Small-Group Session 2 of 2)
Before the session starts, the leader should set chairs in a circle, with a chalice and matches on a small table in the middle, or somewhere visible to participants. Make sure the strips of paper for “Readings from the Common Bowl” are in the bowl. Welcome people, and allow folks to settle before lighting the chalice.
Chalice Lighting and Opening Words
The group leader lights the chalice (or asks someone else to) and then, with the intent of creating sacred space, reads the following words:
We kindle fire
And gather ‘round
Just as long ago
The shadows danced on the cave wall
Against the trees that formed the woods
And deep in the swamps.
We kindle fire
To remind us of what burns within
Generation to generation
We kindle fire.
Invite each person, in turn, to share a brief answer to the check-in question. The check-in question is: “What is present to you now and on your mind?”
Readings from the common bowl
The leader passes around the bowl, with strips of paper that have quotes on them. Invites each person to take one strip/quote out of the bowl. Then, invites each to read the quotes. They don’t have to read in order, one right next to the last one. But instead, invite them to allow some silence after every quote, and then to see if the quote they picked out of the bowl should go next or not. (See additional page for quotes; these are the quotes that will be torn into separate strips, and put in the bowl before the meeting)
After everyone has read the different statements, the leader asks the central questions that will guide the session’s discussion: “As you consider your ancestors, what gifts and burdens have they given you? How have their lives impacted your own?”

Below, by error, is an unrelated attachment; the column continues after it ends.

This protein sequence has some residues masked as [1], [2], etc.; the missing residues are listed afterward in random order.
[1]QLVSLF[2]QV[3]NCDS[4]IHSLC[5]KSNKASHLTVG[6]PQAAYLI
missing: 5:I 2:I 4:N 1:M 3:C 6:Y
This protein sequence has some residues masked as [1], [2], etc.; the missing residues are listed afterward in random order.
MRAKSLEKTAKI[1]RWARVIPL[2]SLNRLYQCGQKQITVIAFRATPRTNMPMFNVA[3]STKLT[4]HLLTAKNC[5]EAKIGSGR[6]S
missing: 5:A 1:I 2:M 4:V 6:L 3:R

Leader invites attendees to take no more than 2 minutes to share a response to the question. Find a way to gently hold the group to the no-more-than-2-minute limit. Also, let people know there’s no cross-talk to the responses: group-members don’t answer the statements people make. One person speaks for oneself, then the next person does the same. It’s not a conversation, so much as a series of statements. Again, each with some silence or space between. And, again, voices don’t need to go in order, with people sitting beside each other speaking—just as the spirit moves.
After hearing everyone’s statements, the leader invites the group to sit in silence for 2-3 minutes. This is not time for them to plan what they’ll say. It’s time to sit and be present, to let whatever comes up, come up.
Second round, reflections on what was heard, with additional thoughts
Whereas in the first round, attendees were encouraged to stick to their own thoughts, here in the second round, people can respond to some of what they heard. Again, encourage brevity—whether a formal 2-minute limit is enforced or not, encourage the conversation to move from one place to another in the circle, not getting dragged down to one or two voices who speak at length. It’s OK for people to respond to each other’s comments.
Likes and wishes